November 28, 2020

DealBook: Prosecutors Describe ‘Devastating Proof’ of Rajaratnam’s Guilt

Raj Rajaratnam, right, and his lawyer, John Dowd.Spencer Platt/Getty Images Raj Rajaratnam, right, and his lawyer, John Dowd.

A prosecutor accused Raj Rajaratnam in court on Wednesday of conspiring with a network of friends and employees to gain access to sensitive information and earn millions of dollars in illegal profits from insider trading.

As the government began closing arguments in Mr. Rajaratnam’s trial, a prosecutor, Reed Brodsky, laid out what he described as “devastating proof of the defendant’s guilt.”

Mr. Rajaratnam engaged in “a game to be the best in a highly competitive industry and conquer the stock market at the expense of the law and the average, ordinary investor.”

Mr. Brodsky wasted little time before trumpeting what he called “the most powerful evidence of defendant’s guilt — his own voice.” The government has played more than 40 secretly recorded telephone conversations between Mr. Rajaratnam and his supposed accomplices during the trial.

“The tapes provided devastating evidence of defendant’s crime in real time,” said Mr. Brodsky, standing behind a lectern positioned directly in front of the 12 jurors and 4 alternates.

“Let’s go to the tape,” said Mr. Brodsky, echoing Warner Wolf, the New York sports announcer.

The Galleon networkAzam Ahmed and Guilbert Gates/The New York Times Click on the above graphic to get a visual overview of the Galleon information network.

During the first two hours of closing the government replayed several audiotapes of Mr. Rajaratnam swapping confidential information with tipsters. Mr. Brodsky told the jury that he would not be able to play all of the recorded conversations, but encouraged them to listen to as many of them as they wanted to during their deliberations.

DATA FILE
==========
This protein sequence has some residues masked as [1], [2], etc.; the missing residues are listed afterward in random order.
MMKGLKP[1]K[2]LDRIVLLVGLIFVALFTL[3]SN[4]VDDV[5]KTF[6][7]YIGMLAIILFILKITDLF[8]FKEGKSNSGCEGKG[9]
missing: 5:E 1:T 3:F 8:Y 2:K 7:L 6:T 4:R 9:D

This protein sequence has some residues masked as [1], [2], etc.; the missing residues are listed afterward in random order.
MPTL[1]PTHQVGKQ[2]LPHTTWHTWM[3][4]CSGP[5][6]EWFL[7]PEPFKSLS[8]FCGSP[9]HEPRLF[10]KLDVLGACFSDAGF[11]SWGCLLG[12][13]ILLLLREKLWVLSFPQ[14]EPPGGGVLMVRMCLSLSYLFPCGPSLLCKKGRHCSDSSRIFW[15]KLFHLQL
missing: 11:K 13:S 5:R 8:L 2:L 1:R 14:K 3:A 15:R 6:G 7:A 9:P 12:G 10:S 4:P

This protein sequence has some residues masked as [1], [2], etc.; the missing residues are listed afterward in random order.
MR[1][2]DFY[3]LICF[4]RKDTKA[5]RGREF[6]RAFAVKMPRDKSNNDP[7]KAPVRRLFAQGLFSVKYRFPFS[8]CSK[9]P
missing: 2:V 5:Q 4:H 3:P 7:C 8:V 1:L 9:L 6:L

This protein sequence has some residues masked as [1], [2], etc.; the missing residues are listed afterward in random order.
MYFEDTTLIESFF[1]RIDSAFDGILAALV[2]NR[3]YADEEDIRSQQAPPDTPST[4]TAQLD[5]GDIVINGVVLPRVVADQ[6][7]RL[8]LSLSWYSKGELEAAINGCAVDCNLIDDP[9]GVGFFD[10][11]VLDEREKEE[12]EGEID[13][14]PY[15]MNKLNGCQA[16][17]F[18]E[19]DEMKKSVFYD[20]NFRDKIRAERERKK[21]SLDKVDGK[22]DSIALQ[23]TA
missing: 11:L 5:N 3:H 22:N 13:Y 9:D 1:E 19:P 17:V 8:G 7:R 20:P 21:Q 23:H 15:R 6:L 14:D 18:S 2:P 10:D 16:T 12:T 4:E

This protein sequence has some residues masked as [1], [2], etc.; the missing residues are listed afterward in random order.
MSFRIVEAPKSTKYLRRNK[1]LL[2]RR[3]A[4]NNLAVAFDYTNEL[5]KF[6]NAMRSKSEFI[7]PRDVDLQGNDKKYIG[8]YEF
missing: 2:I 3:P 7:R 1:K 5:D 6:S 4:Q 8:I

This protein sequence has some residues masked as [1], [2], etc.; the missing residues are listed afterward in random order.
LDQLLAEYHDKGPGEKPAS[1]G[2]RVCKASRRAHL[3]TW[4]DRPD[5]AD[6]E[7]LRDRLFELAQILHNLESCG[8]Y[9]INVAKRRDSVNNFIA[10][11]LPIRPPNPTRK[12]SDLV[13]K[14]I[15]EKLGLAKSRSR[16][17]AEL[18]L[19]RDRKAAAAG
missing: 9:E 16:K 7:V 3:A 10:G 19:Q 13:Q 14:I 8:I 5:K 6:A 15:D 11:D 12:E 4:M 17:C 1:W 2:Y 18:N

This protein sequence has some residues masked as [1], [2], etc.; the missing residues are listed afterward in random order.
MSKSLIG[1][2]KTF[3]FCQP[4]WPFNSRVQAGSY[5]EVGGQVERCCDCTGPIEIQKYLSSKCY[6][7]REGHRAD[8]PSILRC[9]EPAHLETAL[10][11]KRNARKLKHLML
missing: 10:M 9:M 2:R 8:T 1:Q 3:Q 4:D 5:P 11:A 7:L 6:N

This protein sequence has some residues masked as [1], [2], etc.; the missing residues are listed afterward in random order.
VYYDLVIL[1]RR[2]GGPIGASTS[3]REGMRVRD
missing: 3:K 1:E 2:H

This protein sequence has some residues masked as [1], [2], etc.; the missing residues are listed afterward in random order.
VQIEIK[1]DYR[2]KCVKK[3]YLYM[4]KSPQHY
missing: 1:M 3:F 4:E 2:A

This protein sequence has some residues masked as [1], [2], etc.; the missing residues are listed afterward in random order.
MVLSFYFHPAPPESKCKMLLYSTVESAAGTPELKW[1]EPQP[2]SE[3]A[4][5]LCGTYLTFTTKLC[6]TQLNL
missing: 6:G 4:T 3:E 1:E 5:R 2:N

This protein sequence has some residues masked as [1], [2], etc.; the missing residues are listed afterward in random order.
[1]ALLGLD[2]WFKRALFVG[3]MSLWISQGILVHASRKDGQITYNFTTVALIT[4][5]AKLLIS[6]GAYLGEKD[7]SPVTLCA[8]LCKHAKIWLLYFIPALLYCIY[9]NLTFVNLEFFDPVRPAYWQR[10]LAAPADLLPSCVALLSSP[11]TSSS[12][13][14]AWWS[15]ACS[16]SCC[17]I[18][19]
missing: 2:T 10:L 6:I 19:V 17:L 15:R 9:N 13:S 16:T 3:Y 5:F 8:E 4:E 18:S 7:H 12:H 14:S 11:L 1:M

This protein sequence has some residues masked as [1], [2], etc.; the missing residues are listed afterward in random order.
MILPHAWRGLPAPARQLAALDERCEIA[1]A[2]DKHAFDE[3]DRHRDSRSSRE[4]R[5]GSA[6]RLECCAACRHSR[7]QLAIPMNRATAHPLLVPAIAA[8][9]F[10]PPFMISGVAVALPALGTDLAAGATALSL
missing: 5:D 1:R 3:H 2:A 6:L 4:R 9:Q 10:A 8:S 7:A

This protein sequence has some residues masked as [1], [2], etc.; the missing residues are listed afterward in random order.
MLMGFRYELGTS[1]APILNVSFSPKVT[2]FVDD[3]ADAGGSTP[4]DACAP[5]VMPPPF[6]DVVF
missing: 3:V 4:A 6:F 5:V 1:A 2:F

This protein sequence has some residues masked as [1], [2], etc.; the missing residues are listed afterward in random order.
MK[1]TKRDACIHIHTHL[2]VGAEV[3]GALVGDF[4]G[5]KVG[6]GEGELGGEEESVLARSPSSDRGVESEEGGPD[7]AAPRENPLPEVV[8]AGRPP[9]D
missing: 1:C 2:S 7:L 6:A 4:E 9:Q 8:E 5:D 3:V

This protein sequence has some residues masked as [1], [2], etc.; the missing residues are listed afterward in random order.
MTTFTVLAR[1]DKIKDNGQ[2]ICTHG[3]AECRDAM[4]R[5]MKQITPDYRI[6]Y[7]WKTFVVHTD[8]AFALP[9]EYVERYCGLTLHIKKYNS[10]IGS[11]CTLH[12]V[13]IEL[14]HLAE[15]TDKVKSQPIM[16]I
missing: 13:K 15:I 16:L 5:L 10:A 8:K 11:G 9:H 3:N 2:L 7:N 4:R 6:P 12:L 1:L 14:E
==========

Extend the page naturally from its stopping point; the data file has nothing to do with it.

“So yesterday they agreed on, at least they’ve shaken hands,” said Anil Kumar, a former McKinsey Company executive who has pleaded guilty, on one of the tapes played Wednesday. “Um, so I think you can now just buy.”

Mr. Brodsky struck a confident tone during closing. He told the jury that he would not be able to review all of the evidence related to Mr. Rajaratnam’s scheme “or else we’d be here for days.” He challenged Mr. Rajaratnam’s defense lawyers to explain away certain incriminating statements made by their client. He mocked the defense’s argument that Mr. Rajaratnam only traded on news articles, analyst reports and news releases.

“Absurd,” he said.

The government’s closing argument is expected to consume most of Wednesday’s court session. The defense will follow with its closing argument, and the government then gets the final word in rebuttal. The jury could get the case as soon as Thursday.

Mr. Brodsky, a clean-cut Matthew Broderick-type dressed in a dark suit, white shirt and repp tie, appealed to the working-class New York jury by repeatedly contrasting Mr. Rajaratnam, a billionaire, with the “average, ordinary investor.”

“The defendant knew tomorrow’s news today, and that mean big money,” Mr. Brodsky said. It was information “the average, ordinary investor didn’t know and couldn’t find out.”

As it did during the trial, the government also focused on evidence of Mr. Rajaratnam scheming to cover up his supposed crimes. Mr. Brodsky posted a transcript of Mr. Rajaratnam coaching colleagues on how to create an “e-mail trail” to make it appear that he was buying stock for legitimate reasons. He showed the jury a conversation during which Mr. Rajaratnam discussed confidential information with another fund manager and then instructed her to “buy and sell, and buy and sell” to create a flurry of trading activity around establishing a stock position to make it more difficult to detect insider trading.

Mr. Brodsky also preemptively addressed several of Mr. Rajaratnam’s defenses. After taking the jury through a series of trades that Mr. Rajaratnam made in October 2008 based on inside information from Mr. Kumar about Advanced Micro Devices, Mr. Brodsky acknowledged that Mr. Rajaratnam lost money on these tips, despite their accuracy.

“The reason why the defendant lost money is the same reason why millions of investors lost money,” Mr. Brodsky said. “A.M.D. announced the deal at the time of one of greatest financial collapses in American history. You don’t need to make money in order to be guilty of the crime of insider trading.”

Article source: http://feeds.nytimes.com/click.phdo?i=575352a7974a1d8f501213591f023003